A battle of overrated quarterbacks?

Drew Litton's Monday Matchup Madness (2:19)

Giants vs. Cowboys, Oct. 25, 2010 (2:19)

The timing was impeccable. With quarterbacks Eli Manning and Tony Romo set to square of on "Monday Night Football," Sports Illustrated rolled out a survey suggesting both of them were among the top-five overrated players in the league.

The magazine asked 239 NFL players to participate in the survey, and honestly, the results weren't surprising. The players were misguided, however, in ranking Romo and Manning so high on the list. They are each indispensable to their teams, and the survey was conducted in the preseason, when Romo's 26 touchdown passes against only nine interceptions should've been fresh on everyone's minds.

Romo and Manning always score high in this annual survey, although it's for different reasons. Because the Cowboys are God's gift to overnight TV ratings, players experience a condition commonly referred to as "Romo fatigue." Because of which uniform he wears and his storybook path to the league, Romo was granted stardom before he'd actually accomplished much of anything.

If ESPN.com conducted a survey asking players across the league to name their top 10 quarterbacks, I believe Romo and Manning would both make the list. Romo's not overrated as much as he is overexposed. He also happens to play for a team that most players despise. Giants Pro Bowl defensive end Justin Tuck spent 20 minutes recently telling me how much respect he had for Romo as a quarterback. But if you put a survey in front of him this afternoon, he'd likely say Romo was overrated just to stick it to Jerry Jones and the Cowboys.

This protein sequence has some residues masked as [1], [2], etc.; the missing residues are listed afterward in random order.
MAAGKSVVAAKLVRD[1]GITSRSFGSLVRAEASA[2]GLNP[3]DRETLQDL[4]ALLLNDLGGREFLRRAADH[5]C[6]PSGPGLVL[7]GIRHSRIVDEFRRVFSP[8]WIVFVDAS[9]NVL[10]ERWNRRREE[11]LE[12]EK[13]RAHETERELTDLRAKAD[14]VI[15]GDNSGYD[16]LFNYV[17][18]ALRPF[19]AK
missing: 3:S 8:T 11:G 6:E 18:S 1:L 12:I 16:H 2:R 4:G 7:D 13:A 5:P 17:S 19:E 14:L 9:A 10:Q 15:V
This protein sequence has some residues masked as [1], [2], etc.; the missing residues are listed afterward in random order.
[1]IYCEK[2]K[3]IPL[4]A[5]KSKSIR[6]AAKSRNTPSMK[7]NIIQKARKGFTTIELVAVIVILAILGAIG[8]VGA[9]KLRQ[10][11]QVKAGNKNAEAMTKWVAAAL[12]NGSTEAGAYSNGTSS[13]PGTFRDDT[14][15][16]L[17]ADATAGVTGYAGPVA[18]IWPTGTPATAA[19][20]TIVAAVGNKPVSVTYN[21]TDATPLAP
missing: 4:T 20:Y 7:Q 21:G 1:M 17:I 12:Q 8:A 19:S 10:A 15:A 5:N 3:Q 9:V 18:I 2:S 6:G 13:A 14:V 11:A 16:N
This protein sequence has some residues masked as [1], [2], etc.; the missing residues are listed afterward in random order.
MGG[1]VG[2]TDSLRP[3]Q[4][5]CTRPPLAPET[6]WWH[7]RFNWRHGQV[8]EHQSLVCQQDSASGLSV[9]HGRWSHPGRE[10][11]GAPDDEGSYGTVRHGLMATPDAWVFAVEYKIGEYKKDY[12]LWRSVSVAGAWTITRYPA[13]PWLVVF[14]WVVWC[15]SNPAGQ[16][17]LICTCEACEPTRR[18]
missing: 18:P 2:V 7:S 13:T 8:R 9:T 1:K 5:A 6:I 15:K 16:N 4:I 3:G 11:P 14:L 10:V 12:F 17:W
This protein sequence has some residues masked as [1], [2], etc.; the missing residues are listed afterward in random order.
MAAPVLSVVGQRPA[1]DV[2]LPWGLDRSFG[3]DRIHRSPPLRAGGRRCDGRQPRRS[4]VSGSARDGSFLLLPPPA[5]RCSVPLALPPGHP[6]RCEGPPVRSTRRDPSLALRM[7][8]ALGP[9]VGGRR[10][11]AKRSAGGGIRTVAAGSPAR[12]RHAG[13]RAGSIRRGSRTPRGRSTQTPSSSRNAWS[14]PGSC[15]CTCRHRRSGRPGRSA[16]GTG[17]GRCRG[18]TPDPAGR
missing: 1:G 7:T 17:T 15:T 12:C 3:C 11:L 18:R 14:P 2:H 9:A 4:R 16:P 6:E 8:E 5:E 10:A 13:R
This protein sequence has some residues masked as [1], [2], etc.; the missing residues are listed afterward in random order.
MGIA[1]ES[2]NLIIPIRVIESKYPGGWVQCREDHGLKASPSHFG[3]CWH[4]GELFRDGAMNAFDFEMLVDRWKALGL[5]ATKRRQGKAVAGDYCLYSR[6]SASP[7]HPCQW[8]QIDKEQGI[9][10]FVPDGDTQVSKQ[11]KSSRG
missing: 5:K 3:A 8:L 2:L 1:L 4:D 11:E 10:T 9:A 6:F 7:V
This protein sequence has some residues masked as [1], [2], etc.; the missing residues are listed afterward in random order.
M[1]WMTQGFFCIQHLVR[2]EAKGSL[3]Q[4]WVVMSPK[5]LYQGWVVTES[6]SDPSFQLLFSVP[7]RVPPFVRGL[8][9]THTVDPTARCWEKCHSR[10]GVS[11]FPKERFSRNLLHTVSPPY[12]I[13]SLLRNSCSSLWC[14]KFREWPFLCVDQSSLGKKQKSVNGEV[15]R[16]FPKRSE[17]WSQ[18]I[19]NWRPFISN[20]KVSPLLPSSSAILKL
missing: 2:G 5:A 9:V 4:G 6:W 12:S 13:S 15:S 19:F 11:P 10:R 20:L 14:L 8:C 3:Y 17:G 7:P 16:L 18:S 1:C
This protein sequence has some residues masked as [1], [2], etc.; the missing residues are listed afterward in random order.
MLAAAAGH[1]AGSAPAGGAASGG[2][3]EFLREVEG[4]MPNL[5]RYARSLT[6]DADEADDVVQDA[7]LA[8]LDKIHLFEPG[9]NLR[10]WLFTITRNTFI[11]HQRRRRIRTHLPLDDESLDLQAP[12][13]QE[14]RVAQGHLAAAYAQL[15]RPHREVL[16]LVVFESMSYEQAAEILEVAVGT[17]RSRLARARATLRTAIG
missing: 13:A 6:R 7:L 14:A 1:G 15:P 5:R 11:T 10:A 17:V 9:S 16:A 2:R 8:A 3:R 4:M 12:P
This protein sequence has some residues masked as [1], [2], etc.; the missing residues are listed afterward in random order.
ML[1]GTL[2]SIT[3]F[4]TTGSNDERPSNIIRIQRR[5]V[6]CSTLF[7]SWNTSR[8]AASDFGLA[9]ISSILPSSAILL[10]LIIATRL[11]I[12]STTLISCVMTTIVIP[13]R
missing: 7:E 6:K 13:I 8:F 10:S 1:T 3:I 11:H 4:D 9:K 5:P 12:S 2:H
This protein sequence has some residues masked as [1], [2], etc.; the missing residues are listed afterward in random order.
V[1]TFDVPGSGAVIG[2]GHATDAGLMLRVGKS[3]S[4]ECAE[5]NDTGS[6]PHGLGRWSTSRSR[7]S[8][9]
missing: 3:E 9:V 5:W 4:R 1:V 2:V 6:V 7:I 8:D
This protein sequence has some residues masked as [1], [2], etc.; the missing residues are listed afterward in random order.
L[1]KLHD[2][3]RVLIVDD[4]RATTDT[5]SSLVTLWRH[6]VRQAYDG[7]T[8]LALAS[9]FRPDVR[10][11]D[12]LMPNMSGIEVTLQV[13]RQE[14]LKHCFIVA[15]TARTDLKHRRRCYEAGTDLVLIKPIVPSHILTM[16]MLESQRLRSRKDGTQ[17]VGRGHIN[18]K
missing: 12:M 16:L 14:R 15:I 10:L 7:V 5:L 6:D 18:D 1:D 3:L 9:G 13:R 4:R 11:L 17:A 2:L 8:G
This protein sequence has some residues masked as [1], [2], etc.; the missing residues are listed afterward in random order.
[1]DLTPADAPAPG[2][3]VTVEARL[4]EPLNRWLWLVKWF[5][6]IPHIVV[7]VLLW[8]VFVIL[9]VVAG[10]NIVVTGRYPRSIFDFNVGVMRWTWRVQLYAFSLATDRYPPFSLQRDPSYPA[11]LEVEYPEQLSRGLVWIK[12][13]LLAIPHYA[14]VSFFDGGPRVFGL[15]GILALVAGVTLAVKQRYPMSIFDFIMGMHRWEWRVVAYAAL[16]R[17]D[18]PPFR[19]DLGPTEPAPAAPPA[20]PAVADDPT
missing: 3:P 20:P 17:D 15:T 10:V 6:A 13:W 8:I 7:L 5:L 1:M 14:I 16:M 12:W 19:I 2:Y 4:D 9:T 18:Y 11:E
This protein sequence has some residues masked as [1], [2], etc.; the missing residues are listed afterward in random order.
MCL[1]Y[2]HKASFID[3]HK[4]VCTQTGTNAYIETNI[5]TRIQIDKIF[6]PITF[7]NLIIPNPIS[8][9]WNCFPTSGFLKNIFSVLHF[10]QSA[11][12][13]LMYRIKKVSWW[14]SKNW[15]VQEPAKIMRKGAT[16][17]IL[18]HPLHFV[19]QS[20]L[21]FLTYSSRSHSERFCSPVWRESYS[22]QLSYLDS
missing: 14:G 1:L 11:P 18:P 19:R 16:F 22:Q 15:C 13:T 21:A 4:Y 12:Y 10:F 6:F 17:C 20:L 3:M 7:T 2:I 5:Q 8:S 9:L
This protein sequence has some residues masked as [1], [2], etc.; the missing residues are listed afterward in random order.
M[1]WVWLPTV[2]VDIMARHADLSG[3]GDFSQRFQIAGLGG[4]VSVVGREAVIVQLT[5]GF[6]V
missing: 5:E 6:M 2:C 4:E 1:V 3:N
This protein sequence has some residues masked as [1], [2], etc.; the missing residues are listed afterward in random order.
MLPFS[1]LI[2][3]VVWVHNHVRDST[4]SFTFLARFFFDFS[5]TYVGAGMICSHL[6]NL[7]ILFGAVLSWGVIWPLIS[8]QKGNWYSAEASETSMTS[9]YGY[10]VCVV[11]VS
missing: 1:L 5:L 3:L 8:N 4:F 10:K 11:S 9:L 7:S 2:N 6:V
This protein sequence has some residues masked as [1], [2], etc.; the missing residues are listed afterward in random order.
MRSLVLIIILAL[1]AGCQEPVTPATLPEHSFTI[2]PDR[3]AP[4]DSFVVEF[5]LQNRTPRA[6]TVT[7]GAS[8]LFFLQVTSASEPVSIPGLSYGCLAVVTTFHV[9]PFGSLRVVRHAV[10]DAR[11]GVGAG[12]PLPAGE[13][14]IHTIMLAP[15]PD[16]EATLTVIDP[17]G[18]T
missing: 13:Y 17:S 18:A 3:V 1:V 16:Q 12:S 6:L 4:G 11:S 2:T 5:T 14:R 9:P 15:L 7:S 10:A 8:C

Manning and Romo have flip-flopped in our mythical NFC East quarterback power rankings at least seven or eight times over the years. In a 2007 game at Giants Stadium, Romo threw four touchdowns and completed 71.4 percent of his passes in the Cowboys' 31-20 win. Romo was at his improvisational best that day as he would spin away from defenders to deliver strikes. Meanwhile, Manning threw two interceptions and was sacked five times in that game.

The New York tabloids celebrated Romo's stylish performance in a way that mocked Manning. On that afternoon, it looked like Romo had clearly surpassed Manning. We all know the rest of that story. Manning helped lead the Giants to a stunning Super Bowl victory that season, which was fueled by an upset of the division-champion Cowboys at Texas Stadium.

This season, Romo and Manning have similar statistics. Romo has thrown 10 touchdowns and seven interceptions, Manning 10 TDs and eight INTs. Entering Week 7. only Drew Brees has a higher completion percentage than Romo's 69.4 percent, and Manning's not far behind at 64.7.

To me, Manning's always going to show up on these "overrated" lists because his first name isn't Peyton. His older brother is already considered one of the best quarterbacks in league history, so Eli's dealing with unrealistic expectations. I'm not even sure another Super Bowl ring would immunize Eli from future overrated lists.

"I think anyone who understands football appreciates Eli Manning,” center Shaun O’Hara told reporters when asked about the SI survey. “I think he’d get a lot more appreciation if his last name was anything but Manning. That’s just kind of the gift and the curse he’ll have to live with.

"I don’t know how a Super Bowl MVP could ever be overrated,” O’Hara said. “I’ll put that one to rest."

In order to be overrated, a fair amount of folks have to think pretty highly of you. But on Monday night at Cowboys Stadium, surveys won't matter. Based on the Giants' 4-2 record and the Cowboys' current state (poor), I think Manning is once again perceived to be better than Romo. But as often happens in this rivalry, things could flip in a hurry.

That's what happens when two "overrated" quarterbacks get together.